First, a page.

You are sure to become enchanted by the sight of the bewildering Annapurna and Dhaulagiri ranges as you approach the Pokhara Valley by air or surface. The next morning when you discover the sky clear and the mountains in view, you then know you are on your special journey to Muktinath.

Once the flight takes off you are flying between the ranges with the river below in the deepest gorge on earth. It is a spectacular sight way beyond your expectations. Just under the Dhaulagiri icefall the riverbed widens, and you get your first glimpse of the stone houses with juniper and firewood stacked on the flat roofs. In no time you are landing on the runway on the banks of the Kali Gandaki River, leaving the Hindu sub-continent behind and entering the world of the Thakalis, Gurungs, Managis and the Tibetan Khampas.

The people of Jomsom, the Thakali tribe, have been traders for the past two thousand years trading salt from Tibet for rice and flour from the lowlands, of this trade the people of the upper Kali Gandaki were influenced by the Bon Po doctrine of Tibet as early as the 12th century. A new faith known as Lamaism, which was influenced by Tantric Mahayana Buddhists on the Bon Po, is now more popular in the upper Kali Gandaki region, and its influence can be seen in several village monasteries as well as in the houses.

Hanging demon traps in the doorways and at the corners of the houses in the form of sun crosses, dead rabbits and peh moussas hanging just inside the door, and skulls and horns placed on the roof – all offer protection to the inhabitants. Combined with this are the religious wall murals and the prayer flags flying on the house roofs.

Leaving Jomsom you follow the vastly wide Kali Gandaki River passing traders coming from Tibet and local village people who may have already walked two or three days to come to Jomsom to buy and sell goods. Dressed in traditional chuba (Tibetan dress) with colourful scarves wrapped around their heads and beautiful turquoise and coral necklaces hanging around their necks they remind you of the Tibet of the past.

A half hour walk out of Jomsom you will see three chortens hugging the cliff covered with small juniper bushes and hundreds of white kartas left as offerings hanging from the branches. Behind the juniper there is a small cave where Guru Rinpoche stayed the night on his journey through the Upper Kali Gandaki.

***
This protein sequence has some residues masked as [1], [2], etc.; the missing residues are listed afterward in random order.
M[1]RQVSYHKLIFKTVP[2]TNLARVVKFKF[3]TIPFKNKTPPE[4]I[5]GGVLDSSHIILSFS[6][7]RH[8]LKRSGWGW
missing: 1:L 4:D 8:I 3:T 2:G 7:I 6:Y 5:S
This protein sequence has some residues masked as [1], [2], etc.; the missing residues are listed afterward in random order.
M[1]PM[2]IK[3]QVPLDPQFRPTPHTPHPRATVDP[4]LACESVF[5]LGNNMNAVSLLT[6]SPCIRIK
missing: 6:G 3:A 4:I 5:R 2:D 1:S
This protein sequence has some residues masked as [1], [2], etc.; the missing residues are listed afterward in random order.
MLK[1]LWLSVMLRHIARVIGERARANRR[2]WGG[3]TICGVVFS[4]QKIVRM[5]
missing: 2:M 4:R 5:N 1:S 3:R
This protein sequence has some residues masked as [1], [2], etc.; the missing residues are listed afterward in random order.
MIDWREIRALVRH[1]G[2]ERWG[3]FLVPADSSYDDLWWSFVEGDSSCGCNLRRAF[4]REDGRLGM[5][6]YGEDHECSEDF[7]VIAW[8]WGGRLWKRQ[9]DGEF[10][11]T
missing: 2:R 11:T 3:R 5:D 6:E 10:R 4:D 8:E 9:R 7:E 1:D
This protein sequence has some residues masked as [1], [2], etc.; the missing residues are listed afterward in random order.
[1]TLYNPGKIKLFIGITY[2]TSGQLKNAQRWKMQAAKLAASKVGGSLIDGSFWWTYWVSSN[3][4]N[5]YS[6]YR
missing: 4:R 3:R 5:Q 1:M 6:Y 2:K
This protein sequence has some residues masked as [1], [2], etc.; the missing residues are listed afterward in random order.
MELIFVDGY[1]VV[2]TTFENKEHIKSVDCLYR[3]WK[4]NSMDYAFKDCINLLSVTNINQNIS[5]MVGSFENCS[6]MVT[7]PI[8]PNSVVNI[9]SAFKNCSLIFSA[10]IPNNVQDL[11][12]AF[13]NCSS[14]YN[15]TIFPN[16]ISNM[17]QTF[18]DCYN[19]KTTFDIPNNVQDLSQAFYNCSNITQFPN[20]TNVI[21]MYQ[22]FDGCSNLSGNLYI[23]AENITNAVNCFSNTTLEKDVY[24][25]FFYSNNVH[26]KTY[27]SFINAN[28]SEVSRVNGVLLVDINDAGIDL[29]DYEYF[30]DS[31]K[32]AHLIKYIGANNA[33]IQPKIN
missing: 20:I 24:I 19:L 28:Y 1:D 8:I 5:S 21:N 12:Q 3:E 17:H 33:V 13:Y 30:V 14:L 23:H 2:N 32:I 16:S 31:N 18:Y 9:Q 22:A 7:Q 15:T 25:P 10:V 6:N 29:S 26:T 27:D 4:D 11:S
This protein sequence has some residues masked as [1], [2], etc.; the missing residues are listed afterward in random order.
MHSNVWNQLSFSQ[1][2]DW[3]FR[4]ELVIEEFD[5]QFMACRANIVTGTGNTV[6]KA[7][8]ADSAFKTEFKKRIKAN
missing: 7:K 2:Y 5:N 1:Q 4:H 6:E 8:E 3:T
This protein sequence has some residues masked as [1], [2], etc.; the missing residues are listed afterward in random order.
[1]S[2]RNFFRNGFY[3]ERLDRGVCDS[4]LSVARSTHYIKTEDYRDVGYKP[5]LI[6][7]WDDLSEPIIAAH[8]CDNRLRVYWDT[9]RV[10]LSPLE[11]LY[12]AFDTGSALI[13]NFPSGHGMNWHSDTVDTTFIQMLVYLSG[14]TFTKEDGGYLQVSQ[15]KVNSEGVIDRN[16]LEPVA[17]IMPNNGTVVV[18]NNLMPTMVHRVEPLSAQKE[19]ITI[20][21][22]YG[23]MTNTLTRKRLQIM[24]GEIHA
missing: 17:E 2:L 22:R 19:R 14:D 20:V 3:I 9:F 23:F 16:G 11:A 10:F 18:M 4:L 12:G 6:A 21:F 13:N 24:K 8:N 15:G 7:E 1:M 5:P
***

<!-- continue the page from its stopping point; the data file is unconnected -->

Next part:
The way continues on the rocky river bed until you come to a somewhat smaller river entering the Kali Gandaki from the right. Take this river bed trail to the Bon Po village of Lumpra – seldom visited by tourists. Behind a chorten you will find a path lined with poplar trees leading up to the village. The Gompa sits a little bit away from the village, and the main sight will be many village women doing Kora at all times of the day. There is a trail going straight across the river that then climbs up to high pastures. This will bring you down into the small village of Eklai Bhattai where there are four houses all providing food and lodging.

The Kagbeni trail veers to the left just after the last guest house – the right trail leads directly to Muktinath. Just a few minutes on the trail on the right you will see a very large Om mani carved into the boulders and if you look further you will see the irridescent green fields and the walled village and red gompa of Kagbeni. (of course it does depend on what time of the year as to whether you see the green fields).

Behind the gompa stands the turreted palace and within the walls of the village are very old whitewashed houses inter-twined between small alleys that seem to lead everywhere but nowhere. Kagbeni is one of the palace forts and is constructed like a fortress to ward off spirits and bandits during the bygone trading era. The monastery has been well cared for in the past 570 years, with a collection of rare statues and other rare ritual artifacts, and until the middle of the 18th century housed over 100 monks from five villages, now there are only about 5 monks in resi- dence.

Kagbeni is an oasis with apple and apri- cot orchards, and barley fields standing against the vast landscape of silver grey river stones and shale cliffs of brown. There are guest houses and good food, and it is a restful place to stay before the steep climb begins to Jarkot and finally Muktinath.

Jharkot is on a prominent spot overlooking the Kali Gandaki, with a crumbling fortress wall the only remaining evidence of an original palace. At the other end of the village there is a beautifully maintained monastery, and also the Jharkot Tibetan Medicine Hospital and school, well worth a visit to see the bherbs collected and dried, and a diagnosis from the Tibetan doctor is quite a special experience.

From Jharkot it is two hours to Muktinath – the place of 108 fountains, with the sacred temples of Muktinath just below Thorung La in a grove of trees. Every tree is laden with prayer flags, and here you could build your own chorten. Here in the early 19th century the Hindus consecrated a Vishnu temple and named is Muktinath – Lord of Liberation. Against a backdrop of incredible starkness you can sit and stare to the south the snow covered Annapurna range, or to the north the Tibetan plateau.